Modeling decision table

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The Result Decision Table

In this example of modeling a Decision Table, we picked the table from a previous article.

Destination Age IsWeekDay MoreThan6 Discount
Group1 100
India Group2 Y 40
India Group2 N 50
Group3 Y N 0
Group3 Y Y 10
India Group3 N Y 30
India Group3 N N 20
Asia Group2 Y Y 50
Asia Group2 Y N 40
Asia Group2 N Y 75
Asia Group2 N N 65
Asia Group3 N Y 35
Asia Group3 N N 25

With a slight change (adding a row) to this table, the model is ready.

Decision Table in a Spreadsheet

So far the prepared table has the following:

  1. All the conditions required for the decision (Check Conditions)
  2. An action for each rule (Check Actions)
  3. Column names

In order to execute the decision, there are some additional rows that need to be added to the table in order to make it executable:

Question: What is the input of this Decision Table?

Answer: The data type we prepared for the decision that encapsulates all of the columns of the table (excluding the action columns) as properties of the type. Let's call it model

Additional row: Input model


Question: What is the goal of this Decision Table? What does it try to achieve?

Answer: The discount percentage for different scenarios.

Additional row: Output discount


Question: How does the data in the table relate to the model?

Answer: The attributes of the model are the properties shown in each column. The actions (goals of the decision) are located in the last column.

Additional rows:

Destination Age IsWeekDay MoreThan6 Discount
Condition Condition Condition Condition Action
model.Destination Age IsWeekDay MoreThan6 discount

Note that in the last new row we added, we connected the data to the Input and Output of the Decision Table. You can use $value as a replacement for the cell values from your table.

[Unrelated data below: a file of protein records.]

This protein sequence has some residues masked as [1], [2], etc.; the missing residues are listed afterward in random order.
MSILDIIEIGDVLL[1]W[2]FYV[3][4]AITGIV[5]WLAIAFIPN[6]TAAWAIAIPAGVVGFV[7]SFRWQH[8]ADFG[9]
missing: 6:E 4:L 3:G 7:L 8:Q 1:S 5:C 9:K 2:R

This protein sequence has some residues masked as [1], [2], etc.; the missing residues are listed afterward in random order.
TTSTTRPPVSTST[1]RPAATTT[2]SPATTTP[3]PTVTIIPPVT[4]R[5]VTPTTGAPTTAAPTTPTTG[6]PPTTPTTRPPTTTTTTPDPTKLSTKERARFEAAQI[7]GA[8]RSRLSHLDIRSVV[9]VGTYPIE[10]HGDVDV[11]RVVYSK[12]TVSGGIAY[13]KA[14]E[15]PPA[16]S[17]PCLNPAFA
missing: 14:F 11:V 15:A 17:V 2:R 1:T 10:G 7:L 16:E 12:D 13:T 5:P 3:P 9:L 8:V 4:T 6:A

In the condition column you can use expressions to establish the relationship between the values and the condition. As we are simply going to set the discount value in the Action column, we use assignment expression to assign a value to discount. Now you can understand where those rows originate.

Modeling Using Excel

In a spreadsheet (e.g., MS Excel-based Decision Tables), the properties of a Decision Table can be defined as shown below:

  1. Title
  2. Header
    1. Input
    2. Output (optional)
    3. Import (optional)
  3. Column Type
  4. Expression (formula)
  5. Column Name
  6. Empty row
  7. Data rows (values/expressions)

You can have all of the rows above defined in an Excel-based Decision Table

Title

The Decision Table must start with a Decision keyword and then a name in the first row.

Format: Decision [decision name]

To finalize the signature part of the Decision Table, after the row containing the column name, there must be an empty row and then your data in the table may begin. All done. The decision table is modeled.

Header

Input

Allows adding input parameters with series of comma-separated variable names

Format: Input v1,v2,v3...

Output

Allows defining output [parameter] with adding a series or comma-separated variable names

Format: Output v1, v2, v3...

Import

Allows the addition of a type parameter and usage of the Type's static members

Format: Import fullTypeName

For example, Import System.DateTime will enable you to use DateTime.Now in your rules expression

Building Sample

You can build an Excel spreadsheet that has the following structure:

Decision discount percentage
Input model
Output discount
Condition Condition Condition Condition Action
model.Destination model.Age model.IsWeekDay model.MoreThan6 discount
Destination Age IsWeekDay MoreThan6 Discount
         
Group1 100
India Group2 Y 40
India Group2 N 50
Group3 Y N 0
Group3 Y Y 10
India Group3 N Y 30
India Group3 N N 20
Asia Group2 Y Y 50
Asia Group2 Y N 40
Asia Group2 N Y 75
Asia Group2 N N 65
Asia Group3 N Y 35